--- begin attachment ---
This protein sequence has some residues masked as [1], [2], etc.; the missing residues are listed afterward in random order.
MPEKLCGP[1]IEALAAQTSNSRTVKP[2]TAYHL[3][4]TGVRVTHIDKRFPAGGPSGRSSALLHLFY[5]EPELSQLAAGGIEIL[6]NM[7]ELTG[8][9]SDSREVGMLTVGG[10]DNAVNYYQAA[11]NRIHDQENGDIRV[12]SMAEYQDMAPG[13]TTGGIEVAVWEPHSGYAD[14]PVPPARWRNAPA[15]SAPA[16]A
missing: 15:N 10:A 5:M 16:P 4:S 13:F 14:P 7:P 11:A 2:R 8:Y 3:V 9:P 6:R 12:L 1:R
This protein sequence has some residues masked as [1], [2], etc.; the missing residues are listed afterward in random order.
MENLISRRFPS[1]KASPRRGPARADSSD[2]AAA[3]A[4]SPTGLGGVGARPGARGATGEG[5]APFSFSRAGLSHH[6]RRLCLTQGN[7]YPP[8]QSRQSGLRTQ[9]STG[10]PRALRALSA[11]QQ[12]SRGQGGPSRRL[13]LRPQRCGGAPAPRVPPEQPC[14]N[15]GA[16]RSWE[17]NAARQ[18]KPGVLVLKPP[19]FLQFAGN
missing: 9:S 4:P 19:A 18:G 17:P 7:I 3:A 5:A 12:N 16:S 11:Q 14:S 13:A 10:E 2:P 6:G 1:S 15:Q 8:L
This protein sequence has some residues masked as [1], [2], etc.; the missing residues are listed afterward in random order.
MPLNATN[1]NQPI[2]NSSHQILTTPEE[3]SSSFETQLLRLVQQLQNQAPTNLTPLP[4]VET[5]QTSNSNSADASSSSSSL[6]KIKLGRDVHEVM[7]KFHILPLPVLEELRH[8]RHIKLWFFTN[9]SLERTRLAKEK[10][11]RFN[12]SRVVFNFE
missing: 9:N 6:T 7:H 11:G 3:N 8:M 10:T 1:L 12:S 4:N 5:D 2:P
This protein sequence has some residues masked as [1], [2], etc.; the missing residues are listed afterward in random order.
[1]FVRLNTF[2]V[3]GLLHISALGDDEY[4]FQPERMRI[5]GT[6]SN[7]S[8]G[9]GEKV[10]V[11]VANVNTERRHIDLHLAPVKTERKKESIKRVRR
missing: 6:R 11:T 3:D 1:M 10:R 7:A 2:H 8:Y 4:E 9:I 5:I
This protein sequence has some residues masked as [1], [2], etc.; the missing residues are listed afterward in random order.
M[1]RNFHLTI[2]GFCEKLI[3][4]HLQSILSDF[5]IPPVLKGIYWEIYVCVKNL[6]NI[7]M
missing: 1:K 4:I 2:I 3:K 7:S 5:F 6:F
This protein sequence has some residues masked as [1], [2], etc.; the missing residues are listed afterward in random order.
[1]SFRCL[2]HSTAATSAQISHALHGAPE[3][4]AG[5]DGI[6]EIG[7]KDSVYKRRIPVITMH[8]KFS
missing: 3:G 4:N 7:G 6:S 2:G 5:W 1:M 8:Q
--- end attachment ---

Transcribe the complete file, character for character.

This protein sequence has some residues masked as [1], [2], etc.; the missing residues are listed afterward in random order.
MPEKLCGP[1]IEALAAQTSNSRTVKP[2]TAYHL[3][4]TGVRVTHIDKRFPAGGPSGRSSALLHLFY[5]EPELSQLAAGGIEIL[6]NM[7]ELTG[8][9]SDSREVGMLTVGG[10]DNAVNYYQAA[11]NRIHDQENGDIRV[12]SMAEYQDMAPG[13]TTGGIEVAVWEPHSGYAD[14]PVPPARWRNAPA[15]SAPA[16]A
missing: 15:N 10:A 5:M 16:P 4:S 13:F 14:P 7:P 11:A 2:R 8:Y 3:V 9:P 6:R 12:L 1:R
This protein sequence has some residues masked as [1], [2], etc.; the missing residues are listed afterward in random order.
MENLISRRFPS[1]KASPRRGPARADSSD[2]AAA[3]A[4]SPTGLGGVGARPGARGATGEG[5]APFSFSRAGLSHH[6]RRLCLTQGN[7]YPP[8]QSRQSGLRTQ[9]STG[10]PRALRALSA[11]QQ[12]SRGQGGPSRRL[13]LRPQRCGGAPAPRVPPEQPC[14]N[15]GA[16]RSWE[17]NAARQ[18]KPGVLVLKPP[19]FLQFAGN
missing: 9:S 4:P 19:A 18:G 17:P 7:I 3:A 5:A 12:N 16:S 11:Q 14:S 13:A 10:E 2:P 6:G 1:S 15:Q 8:L
This protein sequence has some residues masked as [1], [2], etc.; the missing residues are listed afterward in random order.
MPLNATN[1]NQPI[2]NSSHQILTTPEE[3]SSSFETQLLRLVQQLQNQAPTNLTPLP[4]VET[5]QTSNSNSADASSSSSSL[6]KIKLGRDVHEVM[7]KFHILPLPVLEELRH[8]RHIKLWFFTN[9]SLERTRLAKEK[10][11]RFN[12]SRVVFNFE
missing: 9:N 6:T 7:H 11:G 3:N 8:M 10:T 1:L 12:S 4:N 5:D 2:P
This protein sequence has some residues masked as [1], [2], etc.; the missing residues are listed afterward in random order.
[1]FVRLNTF[2]V[3]GLLHISALGDDEY[4]FQPERMRI[5]GT[6]SN[7]S[8]G[9]GEKV[10]V[11]VANVNTERRHIDLHLAPVKTERKKESIKRVRR
missing: 6:R 11:T 3:D 1:M 10:R 7:A 2:H 8:Y 4:E 9:I 5:I
This protein sequence has some residues masked as [1], [2], etc.; the missing residues are listed afterward in random order.
M[1]RNFHLTI[2]GFCEKLI[3][4]HLQSILSDF[5]IPPVLKGIYWEIYVCVKNL[6]NI[7]M
missing: 1:K 4:I 2:I 3:K 7:S 5:F 6:F
This protein sequence has some residues masked as [1], [2], etc.; the missing residues are listed afterward in random order.
[1]SFRCL[2]HSTAATSAQISHALHGAPE[3][4]AG[5]DGI[6]EIG[7]KDSVYKRRIPVITMH[8]KFS
missing: 3:G 4:N 7:G 6:S 2:G 5:W 1:M 8:Q